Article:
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Dispute with woman outside West Palm home preceded fatal shooting

Rob Hiaasen on Kimberly Bergalis: ‘If it can happen to me, it can happen to anyone’

This story originally ran Dec. 9, 1991


We finally know the when. We knew what she thought about her disease and how much she wanted mandatory AIDS testing. We knew she was going to die and where she got sick, but family and friends didn't know the when. 

Kimberly Bergalis died Sunday in her sleep at home in Fort Pierce. The 23- year-old woman was the first person believed to have contracted the AIDS virus from a health professional-- her dentist Dr. David Acer. 

"If it can happen to me, it can happen to anyone," Kimberly had said. 

"If I can save one person, I won't die in vain." 

In her last few days, an emaciated Kimberly was having problems drinking, eating and breathing. She suffered from thrush-- a fungus infection of her  mouth, nose and trachea that was making breathing difficult. As they had every night for months, her parents carried her to bed Saturday. 

"She was struggling so hard to get air. We told her she had suffered 

enough. You don't deserve this," said her mother, Anna. 

"Just have a real deep sleep tonight," she told her daughter. Anna 

Bergalis slept on the floor in Kimberly's room and was awakened about 3 a.m. by the family's dog. 

"I heard Kim give a little sigh, then I didn't hear her breathing." She 

woke up her husband, and they told Kimberly's younger sisters, Sondra and Allison. 

"We're glad it's over," said her father, George. ' ' She was always 

prepared to die. Last night, she decided we were ready for her to die. I told her we would be OK." 

A viewing will be held from 6 to 7:30 p.m. today at St. Anastasia Catholic Church in Fort Pierce. Kimberly will be buried Thursday in Pennsylvania in her hometown of Tamaqua. 

"She was a very brave girl, a very courageous girl, an inspiration to us all," Father Mark Christopher said at Sunday's Mass at St. Anastasia. He usually visited her on Sundays, but he came a day early and brought her a small Christmas tree.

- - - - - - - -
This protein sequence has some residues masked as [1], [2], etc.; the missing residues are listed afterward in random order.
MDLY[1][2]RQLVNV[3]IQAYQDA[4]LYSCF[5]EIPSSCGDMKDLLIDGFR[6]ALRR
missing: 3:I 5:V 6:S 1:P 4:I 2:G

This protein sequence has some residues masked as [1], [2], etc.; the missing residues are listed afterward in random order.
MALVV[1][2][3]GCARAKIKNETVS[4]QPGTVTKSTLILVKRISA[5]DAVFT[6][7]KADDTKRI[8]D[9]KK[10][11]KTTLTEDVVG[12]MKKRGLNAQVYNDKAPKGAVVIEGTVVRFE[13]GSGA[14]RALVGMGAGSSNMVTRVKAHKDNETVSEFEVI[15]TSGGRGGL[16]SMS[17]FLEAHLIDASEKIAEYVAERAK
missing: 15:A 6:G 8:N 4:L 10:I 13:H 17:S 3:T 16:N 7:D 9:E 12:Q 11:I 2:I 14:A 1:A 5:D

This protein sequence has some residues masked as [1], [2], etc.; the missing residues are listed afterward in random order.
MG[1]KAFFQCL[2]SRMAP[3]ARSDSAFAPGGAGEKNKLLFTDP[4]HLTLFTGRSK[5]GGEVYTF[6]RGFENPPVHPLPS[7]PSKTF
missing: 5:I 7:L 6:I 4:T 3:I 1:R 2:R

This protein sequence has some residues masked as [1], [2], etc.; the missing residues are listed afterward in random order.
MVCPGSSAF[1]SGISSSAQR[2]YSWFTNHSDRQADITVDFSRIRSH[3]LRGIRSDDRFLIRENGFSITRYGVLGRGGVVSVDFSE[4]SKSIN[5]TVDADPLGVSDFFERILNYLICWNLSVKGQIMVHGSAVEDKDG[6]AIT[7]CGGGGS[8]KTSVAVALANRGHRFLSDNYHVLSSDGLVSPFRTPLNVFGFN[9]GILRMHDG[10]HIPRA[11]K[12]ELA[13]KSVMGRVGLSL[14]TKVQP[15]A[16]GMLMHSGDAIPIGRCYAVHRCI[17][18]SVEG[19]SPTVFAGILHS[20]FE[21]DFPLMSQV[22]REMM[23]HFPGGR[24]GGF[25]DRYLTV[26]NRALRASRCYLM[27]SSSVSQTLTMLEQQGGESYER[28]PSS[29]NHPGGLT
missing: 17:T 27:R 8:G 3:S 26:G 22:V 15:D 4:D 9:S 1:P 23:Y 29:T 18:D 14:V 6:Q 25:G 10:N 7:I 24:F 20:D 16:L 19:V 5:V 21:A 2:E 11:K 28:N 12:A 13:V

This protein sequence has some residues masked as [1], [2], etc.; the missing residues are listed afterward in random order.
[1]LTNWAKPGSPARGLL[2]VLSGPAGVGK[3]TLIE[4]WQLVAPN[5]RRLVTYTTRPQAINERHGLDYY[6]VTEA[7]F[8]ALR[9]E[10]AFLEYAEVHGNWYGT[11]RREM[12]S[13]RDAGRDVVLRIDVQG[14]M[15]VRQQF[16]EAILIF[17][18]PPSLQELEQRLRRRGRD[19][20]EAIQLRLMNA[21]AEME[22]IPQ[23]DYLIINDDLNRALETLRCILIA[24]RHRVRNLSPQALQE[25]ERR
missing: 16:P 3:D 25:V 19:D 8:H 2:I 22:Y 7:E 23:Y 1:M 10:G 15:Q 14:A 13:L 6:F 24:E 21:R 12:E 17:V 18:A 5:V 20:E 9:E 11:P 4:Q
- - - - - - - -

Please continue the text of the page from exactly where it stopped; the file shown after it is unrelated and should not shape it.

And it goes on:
"She was very low. We all knew something was going to happen." 

`BOOKS BEFORE BOYS' 

Kimberly Ann Mary Bergalis was the oldest of three daughters of George and Anna Bergalis. She graduated from St. Anastasia Elementary School and John Carroll High School before attending the University of Florida. Her parents were strict with Kimberly. She couldn't wear earrings or lipstick in high school and couldn't go out on Sundays. 

"Books before boys," her mother told her. 

In 1978, the family moved to Fort Pierce from Tamaqua. George Bergalis became the city's finance director. Anna Bergalis has worked for years as a nurse for the Indian River County Public Health Unit in Vero Beach. They scrimped and borrowed enough money to send their first child to college. 

In December 1987, Kimberly first saw Acer. The dentist, wearing gloves and a mask, pulled two molars. Acer asked about her major at school and whether she wanted to keep the two molars, she remembered. A year later, Acer took out two of Kimberly's wisdom teeth. 

"He was a good dentist. Or, rather, I thought he was a good dentist," she said. Her parents were also fond of this mild-mannered, polite dentist. 

They thought he had beautiful blue eyes. 

At the University of Florida, Kimberly took tough math courses, danced at fraternity parties, joined a health club and dated a little. After graduation, Kimberly was going to become an actuary-- someone who calculates life expectancies for insurance. 

She wanted to move to Atlanta or Boston, meet and marry a man, and later have children. 

"Nothing was going to stop those plans," she later said. 

In March of 1989, Kimberly started getting very tired. She fainted on her first day as a waitress at a Gainesville restaurant called Kapio's. There were white patches on the roof of her mouth. Kimberly lost 12 pounds in six weeks. A friend persuaded her to see a doctor. Doctors told her she had leukemia, then hepatitis. In December, she left school and came home to Fort Pierce. She was too weak to walk. Her mother suspected this was worse than hepatitis. 

Kimberly was tested for the AIDS virus. The first test was inconclusive. The family prayed together that night. The next day, Kimberly Bergalis was HIV-positive. 

"I had chills, just in my feet, and then they slowly moved up and I started trembling and crying, and I said, `Are you sure?' "